Our TV Aerial Recommendations including :

Aerial Dimensions (including windloading)


Aerial Box Dimensions


Major Transmitters (and which aerials they require)


(Also see ATV`s choice of FM / DAB aerials)

The strong (and repairable) construction of the DM Log together with its relatively compact size also make it perfect for use in boats and caravans as well as on houses. In my opinion there is no aerial more well suited to boats and caravans than this one.

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The Grid is a specialist aerial most often used these days when trying to reduce the signal from a transmitter directly behind the antenna. In addition, because of its wide but short construction, it can also be useful for installations requiring an antenna of that shape.


See article on the Grid aerial


For its performance see its gain curve.


For the aerial`s dimensions see table.


Approximate wind loading (at 80mph) 75N

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Grid / quad stacked array aerial

ATV`s Choice Of Aerials & The Great Wideband / T group Debate


Whether to use a wideband / T group aerial or not is a source of much debate. The CAI and the BBC recommend the installation of wideband aerials, or they did, they`re not so sure any more ! For most installs, i.e. those in strong or medium signal strength areas (90% of homes, or more ? ), we agree with them and advise the installation of one or other of the Log Periodics, which are wideband or T group anyway. If your transmitter is a wideband we would (obviously) also advise fitting a wideband even if you live in a marginal signal area.

So far so good.

However if you live in a poor reception area, and your transmitter is grouped, many of those in the aerial industry diverge quite markedly from this blanket wideband advice. You must bear in mind that a grouped antenna can give you significantly more signal than a wideband. In fact, if you are on an A group transmitter, there is no such thing as a high gain wideband or T group aerial !  Reading this customer aerial report (and the others) is very educational on this point. To a lesser extent this high gain wideband inferiority also applies to B group and K group transmitters.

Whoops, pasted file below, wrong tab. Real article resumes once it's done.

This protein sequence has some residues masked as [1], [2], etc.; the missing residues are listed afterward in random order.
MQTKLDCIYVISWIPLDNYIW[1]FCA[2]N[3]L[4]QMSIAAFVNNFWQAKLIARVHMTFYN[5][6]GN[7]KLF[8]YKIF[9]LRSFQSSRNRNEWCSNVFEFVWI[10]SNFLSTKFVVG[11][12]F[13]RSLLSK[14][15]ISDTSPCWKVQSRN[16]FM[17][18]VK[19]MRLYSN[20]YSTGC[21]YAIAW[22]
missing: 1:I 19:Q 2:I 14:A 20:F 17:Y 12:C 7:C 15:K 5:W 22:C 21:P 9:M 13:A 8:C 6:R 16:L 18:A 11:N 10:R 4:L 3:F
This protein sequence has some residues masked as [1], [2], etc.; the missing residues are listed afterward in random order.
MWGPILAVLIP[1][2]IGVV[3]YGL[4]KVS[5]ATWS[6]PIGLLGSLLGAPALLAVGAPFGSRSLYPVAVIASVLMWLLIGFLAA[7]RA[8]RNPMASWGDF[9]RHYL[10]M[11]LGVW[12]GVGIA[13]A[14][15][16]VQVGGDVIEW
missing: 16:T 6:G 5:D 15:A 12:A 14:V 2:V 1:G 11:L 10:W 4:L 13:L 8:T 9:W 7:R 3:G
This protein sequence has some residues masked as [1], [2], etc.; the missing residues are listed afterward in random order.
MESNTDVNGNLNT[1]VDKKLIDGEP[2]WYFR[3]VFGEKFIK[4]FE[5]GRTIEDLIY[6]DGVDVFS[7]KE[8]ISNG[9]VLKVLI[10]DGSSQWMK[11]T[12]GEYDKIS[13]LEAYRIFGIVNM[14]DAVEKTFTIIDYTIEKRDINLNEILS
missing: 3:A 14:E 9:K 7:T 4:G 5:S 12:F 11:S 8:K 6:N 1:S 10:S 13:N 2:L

So what is the explanation for this inconsistency ?

Well, being a cynic I think it`s yet another example of the modern trend to “pass the buck”.It`s easy for “the powers that be” to recommend widebands because they cover themselves if (and it is an if...) they ever decide to start transmitting out of band in the future. But it isn`t them who have to put up with a potentially weaker signal.

You see, wideband aerials in a marginal signal area ? It isn`t that simple......


There is the possibility of some additional local TV channels via the the "interleaved spectrum", plus a slight possibility chance of 2 or 3 more MUXES being transmitted between CHs 31 and 37. But the great majority of people will pick up all these on an aerial of the original group for the relevant transmitter. Whatever the truth of the matter I`d have thought that people should be more bothered about getting a reliable digital signal now, rather than risking a less reliable signal for what may, or may not, happen at some time in the future.

Anyway, back to Benchmarked aerials. But, and it`s a significant but, just because an aerial is not Benchmarked does not mean that it is in any way inferior. Quite apart from the fact that there are four different levels of Benchmarking (so you have to be specific about what you mean be Benchmarked aerial) most grouped variants of the same model of aerial are not Benchmarked whilst the wideband version is  Benchmarked !  Bearing in mind that over its designed for frequencies the grouped model will perform better than the wideband (sometimes by a large margin) this seems somewhat bizarre. With a bit of background information the explanation is not hard to comprehend. It costs the aerial manufacturers up to one thousand pounds to put an aerial through the Benchmarking process so they will only do this for products which they will sell a fair number of and/or make a fair bit of money on. When you realise that widebands outsell grouped aerials by a large margin (most aerial suppliers - to the public - and all DIY shops only sell widebands) it all becomes clear.


In short, a version (usually the wideband) of all our recommended aerials is Benchmarked.

But, as far as I`m concerned, it`s irrelevant. I`ve done my own tests thanks.  


Also see “the wrong aerial for Crystal Palace” (or any A group transmitter)

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Log Periodic aerial

The Great Wideband Debate  (including Benchmarked aerials)

The subjects on this page are

listed in the following order :

DM18 Log Periodic aerial

The DM18 is the shorter version of the

DM Log at only 2ft 6in, but is just as well made and (our version) comes with a heavy duty tilting clamp.

Aerial dimensions

The main 6 MUXES are still C/D, MUXES 7 & 8 may req an E group.

*

Aerial box dimensions and weights